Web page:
Uber, the controversial ride-sharing company, has launched a carpooling service for the next two weeks but a Toronto city councillor is warning users could face steep fines.
In a statement on Monday, Uber said it was launching a two-week carpooling pilot project that would last until July 26, until the end of the Pan Am Games.
It coincides with the new temporary HOV lanes all across the Greater Toronto Area. For the duration of the Games, certain lanes of the Gardiner Expressway, Don Valley Parkway, and Highway 401 are only accessible to vehicles with three or more people inside, and Uber is looking to exploit that loophole.
“We really see this as something that can help this city. HOV lanes have been nearly empty in this city, and we see this as an opportunity to help increase use of these HOV lanes,” Uber GM Ian Black said.
“Already we’ve had hundreds of requests.”
UberX connects private drivers, who use their own vehicles, with passengers. For the next two weeks, passengers can be matched up with other riders sharing a similar route.
But the legality of the service is under fire.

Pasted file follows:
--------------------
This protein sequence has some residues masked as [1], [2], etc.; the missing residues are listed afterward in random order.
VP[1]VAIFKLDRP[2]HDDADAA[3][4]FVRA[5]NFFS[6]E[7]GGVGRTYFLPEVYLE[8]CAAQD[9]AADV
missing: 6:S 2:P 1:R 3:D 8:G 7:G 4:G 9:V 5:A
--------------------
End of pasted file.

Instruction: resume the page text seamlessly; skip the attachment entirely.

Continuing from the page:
Toronto Coun. Jim Karygiannis said a section of the Highway Traffic Act prohibits drivers from picking up passengers for a profit without a license, permit, or authorization.
If caught, riders could face fines up to $20,000, Karygiannis said.
The new plan could add to Uber’s legal woes. In Toronto, Uber is already under fire from both the taxi industry and city hall.
The taxi industry argues that UberX is unregulated and its drivers don’t have commercial licences, putting passenger safety in jeopardy while simultaneously driving traditional cabbies out of business.
Last week, city council voted in favour of a crackdown on UberX, asking both police and bylaw officers to issue fines.
To date, 36 UberX drivers are facing a total of 72 charges. Tracey Cook, the city’s executive director of municipal licensing and standards says the charges are for driving without a municipal limousine licence ($500 fine) and failing to submit the vehicles to the city for inspection ($300 fine).
The Provincial Offences Act maximum fine is $5,000, Cook said.
“These investigations are focused on all unlicensed drivers who are providing private ground transportation services,” she told 680 NEWS.
Meanwhile, the city had launched a legal challenge against Uber, arguing the company operated as a taxi broker and breached city bylaw. The legal challenge was dismissed and the city will be reviewing its taxi bylaws in September.